Fierce debate over proposals to install pill testing facilities at music festivals has consumed political commentary and discourse in recent weeks, following drug-related incidents at major music festivals across the summer.
However, UQ professor and former course coordinator of Public International Law Anthony Cassimatis has expressed his confusion over the incensed reaction the issue has sparked.
‘I PIL tested students for years,’ Professor Cassimatis told The Obiter when we met in his TCB office earlier this week.
‘How else was I going to know whether to pass the students who took PIL as a course in their penultimate or final year of study?’
While State Governments and music festivals have reached an apparent impasse on the proposal, Professor Cassimatis is frankly bewildered the issue is even controversial at all.
‘It’s not an overly contentious process. I teach the content, I write an exam and the students are given the chance to demonstrate their knowledge in the field and grasp on key concepts of Private International Law. Yes, it’s PIL testing and it can be stressful but I don’t honestly see how it’s going to lead to any more deaths than it currently does.’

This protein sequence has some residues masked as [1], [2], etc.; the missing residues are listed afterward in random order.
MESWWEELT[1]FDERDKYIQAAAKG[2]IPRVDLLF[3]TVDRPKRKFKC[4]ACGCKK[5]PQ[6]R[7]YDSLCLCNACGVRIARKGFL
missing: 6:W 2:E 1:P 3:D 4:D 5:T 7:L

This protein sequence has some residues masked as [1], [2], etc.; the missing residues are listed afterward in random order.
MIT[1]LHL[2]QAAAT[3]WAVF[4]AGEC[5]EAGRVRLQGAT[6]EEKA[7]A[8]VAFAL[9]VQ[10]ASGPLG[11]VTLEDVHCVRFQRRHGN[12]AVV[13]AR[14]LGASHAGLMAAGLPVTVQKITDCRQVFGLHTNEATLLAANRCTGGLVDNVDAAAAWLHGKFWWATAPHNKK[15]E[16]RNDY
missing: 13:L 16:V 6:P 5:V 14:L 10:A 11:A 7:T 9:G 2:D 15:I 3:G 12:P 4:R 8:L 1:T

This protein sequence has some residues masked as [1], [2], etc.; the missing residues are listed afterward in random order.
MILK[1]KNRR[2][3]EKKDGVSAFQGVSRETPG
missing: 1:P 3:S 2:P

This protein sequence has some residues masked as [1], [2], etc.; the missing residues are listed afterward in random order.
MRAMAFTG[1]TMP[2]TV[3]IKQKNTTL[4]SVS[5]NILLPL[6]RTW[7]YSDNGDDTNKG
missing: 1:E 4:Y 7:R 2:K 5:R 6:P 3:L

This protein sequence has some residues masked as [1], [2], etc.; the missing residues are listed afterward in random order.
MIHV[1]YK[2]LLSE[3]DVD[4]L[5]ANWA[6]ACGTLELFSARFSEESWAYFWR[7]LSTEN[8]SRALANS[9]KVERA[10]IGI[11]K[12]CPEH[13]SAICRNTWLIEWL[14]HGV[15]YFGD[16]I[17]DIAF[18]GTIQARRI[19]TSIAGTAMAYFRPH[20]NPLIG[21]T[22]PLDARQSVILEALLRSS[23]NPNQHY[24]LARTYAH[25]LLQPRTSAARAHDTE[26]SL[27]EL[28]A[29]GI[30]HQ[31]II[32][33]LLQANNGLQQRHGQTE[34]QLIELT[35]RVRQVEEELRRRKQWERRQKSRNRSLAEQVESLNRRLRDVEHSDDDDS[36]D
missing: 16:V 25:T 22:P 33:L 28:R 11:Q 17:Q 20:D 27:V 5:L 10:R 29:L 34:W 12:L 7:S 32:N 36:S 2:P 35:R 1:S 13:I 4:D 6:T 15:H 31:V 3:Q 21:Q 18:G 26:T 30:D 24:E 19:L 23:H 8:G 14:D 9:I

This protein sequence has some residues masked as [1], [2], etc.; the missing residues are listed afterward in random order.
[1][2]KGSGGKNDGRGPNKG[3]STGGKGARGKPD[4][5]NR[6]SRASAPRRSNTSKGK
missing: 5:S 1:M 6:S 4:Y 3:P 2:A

Professor Cassimatis seemed truly baffled when we asked him if it was distracting having students in his lectures ‘gurning away, with pupils like dinner plates.’
‘I honestly don’t know why a healthy understanding of the operation of public international law in Australia would lead a student to, what did you say, chew their gums?’
‘Yes, the comedown can be bad after Swotvac, but just take some time to relax. Outlawing any form of testing is simply extreme.’
At press time, Professor Cassimatis was seen looking over practice exam answers outside a portaloo at Laneway.